Seedy strip clubs, dancefloors at sea-side resorts, abandoned garages and churches: the artists coming to this year’s OFF Festival started out in some of the weirdest places, but their paths will cross before your very eyes at Three Pond Valley. Get ready to welcome the legendary Jesus and Mary Chain, the unique sounds of The Notwist, the outsider Gary Wilson, and many, many more.
The Jesus and Mary Chain
When it comes to sonic terrorism, these shoegaze pioneers are the aces of spades. If this were a club show, we’d advise you to bring along a helmet and mouthguard. That’s right: The Jesus and Mary Chain’s early concerts went on for no more than fifteen minutes before inevitably being shut down due to the riots breaking out in the audience. The unbridled energy of the band’s music came from their outrageously distorted guitars, inspired by the sounds of the Velvet Underground and the Stooges. Yet the Reid brothers balanced their punk rock fury with surprisingly beautiful, almost poppy melodies. An excellent example of this contrastive tactic can be heard on the single “Just Like Honey,” which ended up on the soundtrack to Sofia Coppola’s Lost in Translation. There’s not enough room on the Internet to list all the bands that took inspiration from the Jesus and Mary Chain, especially since the group remain influential to this day. The only thing that’s changed is the lack of rioting at their shows.
The most British band in Germany is back in style. On their latest Sup Pop release, Close to the Glass, this Bavarian band shows off what they’re best at: a combination of electronic loops and breaks and the sound of live instruments. No wonder the music press keeps comparing them to the likes of Radiohead, Hood, and Stereolab. And just like them, The Notwist are no strangers to surprising twists in style. Just consider 13 & God, their experimental hip-hop project with Themselves, on Anticon Records. They could have just gone on playing the kind of melancholy hymns you hear on their legendary album Neon Golden, but fortunately for us, the band has other plans. We’re glad to be a part of them.
Gary Wilson and the Blind Dates
Were you touched by the story of Sugar Man? Well, Gary Wilson has a similar tale, and his music is much more interesting, to boot. This enigmatic American artist has dabbled in the avant-garde, but what else would you expect from someone who, as a teenager, got to meet John Cage himself? Wilson went on to ride the line between new wave and experimental music. In 1977 he released the surprising and visionary album You Think You Really Know Me, which won the hearts of the Residents and Beck Hansen. With music this ambitious, Wilson had practically no chance for a serious career, and he soon dropped off the radar. His disappearance was so complete that growing numbers of fans began trying to track him down, even going so far as to hire a professional detective. Wilson resurfaced twenty years later. It turned out that he had been working at a strip club. Encouraged by the determination of his fans, he resolved to come back and dive into the whirlpool of recording. After all, he had a lot of catching up to do.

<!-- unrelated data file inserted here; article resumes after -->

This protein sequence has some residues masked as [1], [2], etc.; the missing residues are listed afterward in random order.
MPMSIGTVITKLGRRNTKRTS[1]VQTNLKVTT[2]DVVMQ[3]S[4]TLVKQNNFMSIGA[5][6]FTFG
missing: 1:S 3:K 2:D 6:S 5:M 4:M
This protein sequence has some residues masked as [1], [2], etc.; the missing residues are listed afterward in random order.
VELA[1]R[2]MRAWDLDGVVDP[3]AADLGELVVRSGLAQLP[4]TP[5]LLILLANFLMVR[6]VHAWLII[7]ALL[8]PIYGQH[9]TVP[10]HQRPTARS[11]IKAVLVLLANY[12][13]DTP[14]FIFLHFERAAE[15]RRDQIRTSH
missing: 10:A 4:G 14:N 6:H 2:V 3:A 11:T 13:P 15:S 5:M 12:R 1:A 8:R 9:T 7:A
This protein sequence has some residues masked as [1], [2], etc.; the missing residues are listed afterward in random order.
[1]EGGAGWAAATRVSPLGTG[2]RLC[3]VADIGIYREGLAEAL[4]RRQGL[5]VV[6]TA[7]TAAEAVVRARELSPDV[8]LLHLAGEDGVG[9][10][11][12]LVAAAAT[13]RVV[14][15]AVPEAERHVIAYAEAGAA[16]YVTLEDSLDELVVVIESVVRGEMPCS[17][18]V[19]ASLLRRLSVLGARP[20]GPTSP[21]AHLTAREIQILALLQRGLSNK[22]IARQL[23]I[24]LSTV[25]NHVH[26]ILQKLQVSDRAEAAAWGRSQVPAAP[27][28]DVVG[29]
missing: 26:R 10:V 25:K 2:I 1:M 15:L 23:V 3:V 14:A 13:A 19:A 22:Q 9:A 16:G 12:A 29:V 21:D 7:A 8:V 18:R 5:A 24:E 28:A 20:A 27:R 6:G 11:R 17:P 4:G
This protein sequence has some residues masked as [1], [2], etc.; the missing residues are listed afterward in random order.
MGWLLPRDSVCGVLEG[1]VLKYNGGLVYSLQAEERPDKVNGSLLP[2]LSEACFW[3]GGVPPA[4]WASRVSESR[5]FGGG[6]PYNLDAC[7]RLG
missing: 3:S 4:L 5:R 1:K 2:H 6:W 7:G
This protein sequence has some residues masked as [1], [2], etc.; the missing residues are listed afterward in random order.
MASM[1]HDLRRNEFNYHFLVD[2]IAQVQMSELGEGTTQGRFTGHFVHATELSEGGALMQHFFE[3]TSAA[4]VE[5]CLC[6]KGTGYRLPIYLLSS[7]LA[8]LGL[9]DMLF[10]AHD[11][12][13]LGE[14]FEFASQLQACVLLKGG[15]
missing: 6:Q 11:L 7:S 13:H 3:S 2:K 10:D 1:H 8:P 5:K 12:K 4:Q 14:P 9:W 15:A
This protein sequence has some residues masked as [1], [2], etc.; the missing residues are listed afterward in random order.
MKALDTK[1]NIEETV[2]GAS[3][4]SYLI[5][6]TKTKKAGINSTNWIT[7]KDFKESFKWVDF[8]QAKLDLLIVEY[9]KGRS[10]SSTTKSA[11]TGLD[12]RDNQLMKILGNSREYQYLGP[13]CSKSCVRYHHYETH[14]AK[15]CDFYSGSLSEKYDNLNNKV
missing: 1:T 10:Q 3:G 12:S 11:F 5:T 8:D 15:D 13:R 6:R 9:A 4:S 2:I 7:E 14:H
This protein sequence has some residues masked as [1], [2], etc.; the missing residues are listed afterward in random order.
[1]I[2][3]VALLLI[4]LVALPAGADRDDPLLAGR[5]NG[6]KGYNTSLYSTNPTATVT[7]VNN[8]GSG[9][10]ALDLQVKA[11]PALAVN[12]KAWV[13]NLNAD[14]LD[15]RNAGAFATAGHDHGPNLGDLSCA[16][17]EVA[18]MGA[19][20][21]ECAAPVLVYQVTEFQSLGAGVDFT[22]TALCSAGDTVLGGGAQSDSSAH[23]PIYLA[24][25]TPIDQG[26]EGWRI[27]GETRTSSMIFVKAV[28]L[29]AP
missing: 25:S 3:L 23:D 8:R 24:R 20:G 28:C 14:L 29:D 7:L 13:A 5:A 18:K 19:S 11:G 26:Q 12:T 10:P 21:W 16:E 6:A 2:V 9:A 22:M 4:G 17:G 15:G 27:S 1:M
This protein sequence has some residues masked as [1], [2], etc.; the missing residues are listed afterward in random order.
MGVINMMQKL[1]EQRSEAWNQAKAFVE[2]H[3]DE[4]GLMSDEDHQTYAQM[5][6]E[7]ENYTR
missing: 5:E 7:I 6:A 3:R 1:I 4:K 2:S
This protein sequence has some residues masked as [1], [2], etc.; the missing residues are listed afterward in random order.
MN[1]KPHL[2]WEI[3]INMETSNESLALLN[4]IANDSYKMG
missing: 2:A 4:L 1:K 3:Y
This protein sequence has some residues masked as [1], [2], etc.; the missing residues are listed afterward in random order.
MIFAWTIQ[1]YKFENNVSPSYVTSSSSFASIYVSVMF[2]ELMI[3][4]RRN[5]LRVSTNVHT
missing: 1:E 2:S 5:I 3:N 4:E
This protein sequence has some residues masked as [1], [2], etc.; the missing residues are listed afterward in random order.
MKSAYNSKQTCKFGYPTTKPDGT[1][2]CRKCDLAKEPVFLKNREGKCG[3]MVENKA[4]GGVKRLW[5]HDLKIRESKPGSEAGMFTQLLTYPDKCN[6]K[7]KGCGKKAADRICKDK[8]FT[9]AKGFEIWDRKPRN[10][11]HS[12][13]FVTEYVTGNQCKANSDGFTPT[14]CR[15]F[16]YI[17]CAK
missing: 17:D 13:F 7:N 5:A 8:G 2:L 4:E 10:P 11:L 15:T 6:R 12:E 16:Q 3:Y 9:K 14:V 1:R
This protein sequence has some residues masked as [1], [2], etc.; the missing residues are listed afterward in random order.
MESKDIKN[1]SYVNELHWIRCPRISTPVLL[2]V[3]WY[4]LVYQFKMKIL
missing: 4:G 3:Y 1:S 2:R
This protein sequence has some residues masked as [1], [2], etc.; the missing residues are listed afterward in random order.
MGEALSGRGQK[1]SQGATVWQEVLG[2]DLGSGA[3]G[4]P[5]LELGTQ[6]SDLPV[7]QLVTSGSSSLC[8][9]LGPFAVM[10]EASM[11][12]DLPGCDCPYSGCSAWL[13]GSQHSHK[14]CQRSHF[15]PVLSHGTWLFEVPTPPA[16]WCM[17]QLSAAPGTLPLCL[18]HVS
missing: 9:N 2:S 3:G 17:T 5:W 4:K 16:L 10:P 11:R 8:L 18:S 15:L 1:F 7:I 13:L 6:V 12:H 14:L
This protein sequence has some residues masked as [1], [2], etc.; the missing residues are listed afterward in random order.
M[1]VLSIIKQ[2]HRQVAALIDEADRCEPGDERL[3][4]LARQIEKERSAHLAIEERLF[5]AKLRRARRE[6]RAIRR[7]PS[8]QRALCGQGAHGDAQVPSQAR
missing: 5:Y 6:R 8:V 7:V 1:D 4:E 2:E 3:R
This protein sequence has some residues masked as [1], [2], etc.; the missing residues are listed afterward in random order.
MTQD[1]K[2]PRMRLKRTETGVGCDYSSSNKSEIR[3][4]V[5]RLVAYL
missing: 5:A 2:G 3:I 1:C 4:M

Los Campesinos! boldy tread the path blazed by fellow Welshmen Super Furry Animals. Their variety of pop is as addictive as it is wacky. The big lineup and rich arrangements might remind you of Belle & Sebastian and perhaps even Broken Social Scene, and rightfully so: Los Campesinos! are no strangers to the sound of distorted guitar. Last year’s No Blues is the band’s most mature album to date, wrapped up in beautiful harmonies, with massive, powerful choruses and sonic opulence.
This garage hasn’t been cleaned out since the days of the Sonics. The grimy songs by these guys from Atlanta will immediately spirit you away to the brazen psychodelic 60s. The Black Lips’ melodies and lo-fi production might reveal glimpses of contemporaries like Ty Segall or the late and dearly missed Jay Reatard, though the authors of Arabia Mountain have less of a raw punk-rock bent. They’ve been implanted with the genes of the Yardbirds and the Rolling Stones, after all, and even sound a bit like them, if you factor in their sunbaked Southern upbringing, far away from damp London.
Pional, or Miguel Barros, is a Madrid-based singer, producer, and remix artist. OFF audiences and fans of of tasteful house music might remember him performing alongside John Talabot. Pional has also toured with and opened for The xx. At long last, Young Turks — the home label of both his musical patrons — have asked Barros to sign on too. Last year saw the release of his solo EP Invisible/Amenaza, which showcased the Spanish artist’s pop sensibilities. Give it a listen and just watch your feet start moving. Pional will be taking Jacques Greene’s place in the festival lineup.
They claim to be a tribute to Black Flag and pizza, speed metal and canned beer. That last inspiration isn’t so far-fetched: they even titled one of their songs “Underage Drink Forever.” The first one isn’t that hard to believe, either. Their debut record is filled with love for 1980s hardcore punk, something that caught the attention of Keith Morris, who invited Cerebral Ballzy to come on tour with his band OFF! (great name, by the way). The NYC band’s second record, titled Jaded & Faded, comes out in 2014. Dave Sitek himself took over production duties on the album.
Lee Bains III
Bains is your typical boy from Alabamy. He fell in love with rock and decided to learn the basics of signing by joining a church choir. Then he set off for college in New York and got a taste of something bigger. But that didn’t go to his head. After graduation, Bains went home and started a band that plays traditional Southern rock in the vein of the Dexateens, Drive-by Truckers, and Bob Seger. There’s no posing here: it’s just in his Alabama blood.